An epidural is a local anaesthetic that numbs all sensation from the waist downwards. It's a high-tech procedure and has to be administered by an anaesthetist, so can't be given at home. There are various kinds of epidural, and you should ask your midwife which are available at the hospital you plan to attend.
A fine hollow tube (catheter) is inserted into your lower back and the local anaesthetic drug goes in through the tube. When local anaesthetic is injected into the space around the spinal cord - the epidural space – the nerves are numbed and although you can feel touch, you don't feel the painful sensations coming from your abdomen. The epidural will last for about two to four hours but can be 'topped up' through the catheter.
A `mobilising' epidural involves the same procedure, but the end of the catheter is attached to a pump which administers a small amount of anaesthetic with an opiate at regular intervals.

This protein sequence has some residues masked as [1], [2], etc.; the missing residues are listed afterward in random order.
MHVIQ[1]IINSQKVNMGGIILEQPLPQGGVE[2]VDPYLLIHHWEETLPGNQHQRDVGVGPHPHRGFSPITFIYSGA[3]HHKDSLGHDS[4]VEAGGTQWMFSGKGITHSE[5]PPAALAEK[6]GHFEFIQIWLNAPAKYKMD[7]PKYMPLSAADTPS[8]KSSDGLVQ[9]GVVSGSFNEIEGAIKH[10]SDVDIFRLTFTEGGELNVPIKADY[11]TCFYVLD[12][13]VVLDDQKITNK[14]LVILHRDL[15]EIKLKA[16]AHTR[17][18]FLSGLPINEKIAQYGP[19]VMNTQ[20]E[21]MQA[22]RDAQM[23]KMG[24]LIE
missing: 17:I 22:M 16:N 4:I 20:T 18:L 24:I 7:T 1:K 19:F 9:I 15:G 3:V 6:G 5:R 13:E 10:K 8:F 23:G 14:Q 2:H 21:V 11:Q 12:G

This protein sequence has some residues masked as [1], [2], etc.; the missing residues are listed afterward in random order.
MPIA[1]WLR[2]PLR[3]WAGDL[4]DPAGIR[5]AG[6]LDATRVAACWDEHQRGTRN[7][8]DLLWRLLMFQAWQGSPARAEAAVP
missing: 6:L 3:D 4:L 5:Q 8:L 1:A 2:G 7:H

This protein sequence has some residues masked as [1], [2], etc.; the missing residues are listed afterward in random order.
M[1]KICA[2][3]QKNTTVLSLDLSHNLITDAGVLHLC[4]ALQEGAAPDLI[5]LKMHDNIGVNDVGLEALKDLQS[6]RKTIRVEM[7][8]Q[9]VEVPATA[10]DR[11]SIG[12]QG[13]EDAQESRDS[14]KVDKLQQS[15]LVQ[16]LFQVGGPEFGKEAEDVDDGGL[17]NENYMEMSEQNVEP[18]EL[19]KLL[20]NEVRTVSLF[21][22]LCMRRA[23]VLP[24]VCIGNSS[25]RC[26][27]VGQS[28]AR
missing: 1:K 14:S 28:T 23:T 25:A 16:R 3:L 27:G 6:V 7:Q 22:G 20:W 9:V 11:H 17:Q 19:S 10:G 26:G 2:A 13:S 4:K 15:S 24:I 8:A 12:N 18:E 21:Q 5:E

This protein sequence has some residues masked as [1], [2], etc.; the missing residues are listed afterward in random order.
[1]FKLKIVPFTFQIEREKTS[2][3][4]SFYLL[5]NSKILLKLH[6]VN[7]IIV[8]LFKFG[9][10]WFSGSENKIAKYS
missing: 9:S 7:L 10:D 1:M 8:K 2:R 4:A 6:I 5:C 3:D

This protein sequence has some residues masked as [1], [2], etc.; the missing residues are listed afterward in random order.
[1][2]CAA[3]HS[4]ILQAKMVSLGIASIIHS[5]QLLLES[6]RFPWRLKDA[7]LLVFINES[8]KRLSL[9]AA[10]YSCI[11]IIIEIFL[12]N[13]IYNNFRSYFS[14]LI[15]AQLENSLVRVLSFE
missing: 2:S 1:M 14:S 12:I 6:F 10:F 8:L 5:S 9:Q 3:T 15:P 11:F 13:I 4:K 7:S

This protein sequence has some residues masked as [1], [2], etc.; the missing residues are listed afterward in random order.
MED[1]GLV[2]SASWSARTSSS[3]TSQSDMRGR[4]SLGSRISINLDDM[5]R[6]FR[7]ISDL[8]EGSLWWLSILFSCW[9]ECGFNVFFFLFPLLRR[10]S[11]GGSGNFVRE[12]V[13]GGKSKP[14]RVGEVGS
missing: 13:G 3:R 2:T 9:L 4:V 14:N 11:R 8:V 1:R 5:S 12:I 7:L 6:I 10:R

Alternatively, you may be offered a spinal anaesthetic - a `one' off' injection into the base of your spine. An epidural catheter is also put in position, but not yet used. This gives a couple of hours of pain relief and if you want longer, the epidural tube will be used as in a traditional epidural, once the spinal has worn off
Epidurals, unlike the other treatments listed here, give many women complete relief from labour pain. They can help you feel 'in control' if you have felt overwhelmed by your contractions. If a caesarean operation becomes necessary, the epidural can be used as an anaesthetic for that.
However, once you have an epidural your blood pressure, contractions and the baby's heartbeat will be monitored and a drip will be put in your hand. Unless your hospital can offer you a 'mobile' epidural, you will have to remain on the bed and are more likely to require instrumental help (forceps or ventouse) to deliver your baby.